Robert Nicholls at Southampton University, UK, has modelled the number of extra people who will be flooded as a result of sea-level rise. The estimates vary from a few 100 thousand per year to a few 100 million per year between 2020 and 2100, depending on different assumptions about population growth, economic development and climate sensitivity. The worst-affected areas will be along the densely packed coastlines of south and south-east Asia, and Africa. They will account for 80 per cent of the people flooded. The small island nations of the Caribbean, the Pacific and the Indian Ocean, including Tuvalu, which averages less than a metre above sea level, are in even greater danger.
Despite the uncertainties about how many people will be affected, Byravan and Rajan suggest that threatened communities should be given immigration rights well in advance of real environmental crises. "We don't want to get into a situation where we have millions of boat people looking for place to land," Byravan says.
Andrew Simms at the New Economics Foundation in London welcomes Rajan and Byravan's proposals. "There is something nice and simple about taking refugees in proportion to emissions." But he argues that it may be more complicated than that. Displaced people may not actually want to move to developed countries. People displaced by wars or political strife usually move to the nearest neighbouring country, where their community may already be established. While fears over numbers of asylum seekers and refugees weigh on the political agenda of many rich nations, only a tiny percentage of displaced people actually get there. For example, Iran and Pakistan have accepted by far the greatest number of refugees displaced by the Iraq and Afghanistan wars. And between 1992 and 2001, of 12 million asylum seekers from the developing world, 72 per cent have sought refuge in other developing countries.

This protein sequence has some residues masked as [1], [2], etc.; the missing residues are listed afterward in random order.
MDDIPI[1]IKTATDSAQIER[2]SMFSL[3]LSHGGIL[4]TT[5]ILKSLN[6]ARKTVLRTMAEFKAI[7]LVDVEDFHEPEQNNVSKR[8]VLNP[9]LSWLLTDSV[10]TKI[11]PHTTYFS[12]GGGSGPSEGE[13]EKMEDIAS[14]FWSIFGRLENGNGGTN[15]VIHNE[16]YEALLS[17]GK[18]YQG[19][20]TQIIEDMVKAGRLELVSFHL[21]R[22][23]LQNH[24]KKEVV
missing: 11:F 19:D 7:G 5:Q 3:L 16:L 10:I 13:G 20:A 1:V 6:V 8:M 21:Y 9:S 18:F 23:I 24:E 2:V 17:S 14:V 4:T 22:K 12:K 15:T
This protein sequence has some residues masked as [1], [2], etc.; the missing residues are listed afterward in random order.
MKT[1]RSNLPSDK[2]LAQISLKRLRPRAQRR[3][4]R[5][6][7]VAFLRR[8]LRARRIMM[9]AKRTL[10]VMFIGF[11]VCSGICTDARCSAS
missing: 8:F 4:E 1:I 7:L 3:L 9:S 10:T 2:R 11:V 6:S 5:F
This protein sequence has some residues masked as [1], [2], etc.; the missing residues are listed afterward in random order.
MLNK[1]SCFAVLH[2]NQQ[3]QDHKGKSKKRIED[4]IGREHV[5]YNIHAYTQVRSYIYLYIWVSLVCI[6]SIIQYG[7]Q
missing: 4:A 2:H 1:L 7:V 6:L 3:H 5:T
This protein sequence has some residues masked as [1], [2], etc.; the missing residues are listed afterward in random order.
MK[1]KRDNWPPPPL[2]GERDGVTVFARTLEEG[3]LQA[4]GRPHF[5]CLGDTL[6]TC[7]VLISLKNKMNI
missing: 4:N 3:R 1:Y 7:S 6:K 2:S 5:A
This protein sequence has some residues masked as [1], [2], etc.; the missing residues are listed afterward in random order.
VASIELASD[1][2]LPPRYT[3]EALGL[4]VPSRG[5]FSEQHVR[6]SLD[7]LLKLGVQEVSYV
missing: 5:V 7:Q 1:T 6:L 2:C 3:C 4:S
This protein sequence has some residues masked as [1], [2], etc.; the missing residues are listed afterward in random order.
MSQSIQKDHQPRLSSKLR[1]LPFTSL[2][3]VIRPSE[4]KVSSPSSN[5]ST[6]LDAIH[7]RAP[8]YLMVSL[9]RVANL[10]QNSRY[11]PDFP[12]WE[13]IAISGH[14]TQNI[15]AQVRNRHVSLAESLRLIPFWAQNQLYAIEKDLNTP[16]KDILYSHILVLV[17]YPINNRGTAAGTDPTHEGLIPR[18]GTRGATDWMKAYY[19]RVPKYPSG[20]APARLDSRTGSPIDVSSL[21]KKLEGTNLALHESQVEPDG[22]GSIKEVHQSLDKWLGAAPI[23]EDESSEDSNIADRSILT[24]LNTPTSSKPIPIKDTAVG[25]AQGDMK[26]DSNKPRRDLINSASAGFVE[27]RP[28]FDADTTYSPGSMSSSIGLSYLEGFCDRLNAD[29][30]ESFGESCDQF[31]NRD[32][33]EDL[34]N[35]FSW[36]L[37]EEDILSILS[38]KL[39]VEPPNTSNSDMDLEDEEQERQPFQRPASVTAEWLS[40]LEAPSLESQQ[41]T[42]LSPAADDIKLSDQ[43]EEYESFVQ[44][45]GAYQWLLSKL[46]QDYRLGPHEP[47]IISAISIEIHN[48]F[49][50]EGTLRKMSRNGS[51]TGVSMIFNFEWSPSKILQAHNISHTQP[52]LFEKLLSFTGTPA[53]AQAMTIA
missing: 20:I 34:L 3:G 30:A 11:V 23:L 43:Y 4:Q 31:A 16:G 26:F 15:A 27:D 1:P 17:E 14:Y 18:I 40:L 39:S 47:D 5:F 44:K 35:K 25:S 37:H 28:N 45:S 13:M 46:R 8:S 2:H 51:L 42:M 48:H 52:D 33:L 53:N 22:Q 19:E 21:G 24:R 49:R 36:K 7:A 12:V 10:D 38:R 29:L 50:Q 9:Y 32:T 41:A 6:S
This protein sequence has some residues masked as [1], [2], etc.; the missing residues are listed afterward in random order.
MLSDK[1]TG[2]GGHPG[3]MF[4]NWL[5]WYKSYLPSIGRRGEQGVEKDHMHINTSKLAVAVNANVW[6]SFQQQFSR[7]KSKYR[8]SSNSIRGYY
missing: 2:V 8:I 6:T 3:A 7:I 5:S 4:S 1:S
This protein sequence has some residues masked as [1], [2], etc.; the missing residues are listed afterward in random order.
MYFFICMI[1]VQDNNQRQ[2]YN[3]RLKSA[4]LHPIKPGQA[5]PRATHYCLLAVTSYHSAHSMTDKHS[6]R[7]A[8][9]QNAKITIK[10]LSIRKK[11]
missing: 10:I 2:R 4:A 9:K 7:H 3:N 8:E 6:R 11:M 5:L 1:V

"If half the population of Bangladesh has to move, they are going to move to India not West Virginia," says Neil Adger, who studies the economics of adaptation to climate change at the Tyndall Centre for Climate Change Research in Norwich, UK.
Indeed, flood-threatened people in Bangladesh are already moving to India, as will those from island nations in the Indian Ocean. For people on the Pacific islands, New Zealand and Australia are the most likely destinations. Tuvalu has already negotiated migration rights for its 9000 inhabitants to move to New Zealand if and when the country becomes uninhabitable.
The coral bedrock which underpins Tuvalu's nine coral atolls is so porous that coastal defences could never save the nation; some experts predict that in two or three decades it will simply cease to exist. Many older citizens say they do not want to move, and Toaripi Lauti, Tuvalu's first prime minister, has pledged to go down with his country.
The extinction of whole sovereign nations is sure to sharpen the legal arguments over who is to blame, and whether the people who lose out are entitled to compensation. This could come in the form of cash, technology to protect against climate change or immigration rights. But to the people at climate change's sharp end, letting the destruction happen is not an option. "Protection of the island and of our biodiversity should be a matter of global concern," Mauritian diplomat Jagdish Koonjul, who chairs the Alliance of Small Island States, told New Scientist. "What are we going to do with the compensation when we have lost everything?"
Author: Anna Gosline
Additional reporting by Rachel Nowak, Melbourne
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THIS ARTICLE APPEARS IN NEW SCIENTIST MAGAZINE ISSUE: 7 MAY 2005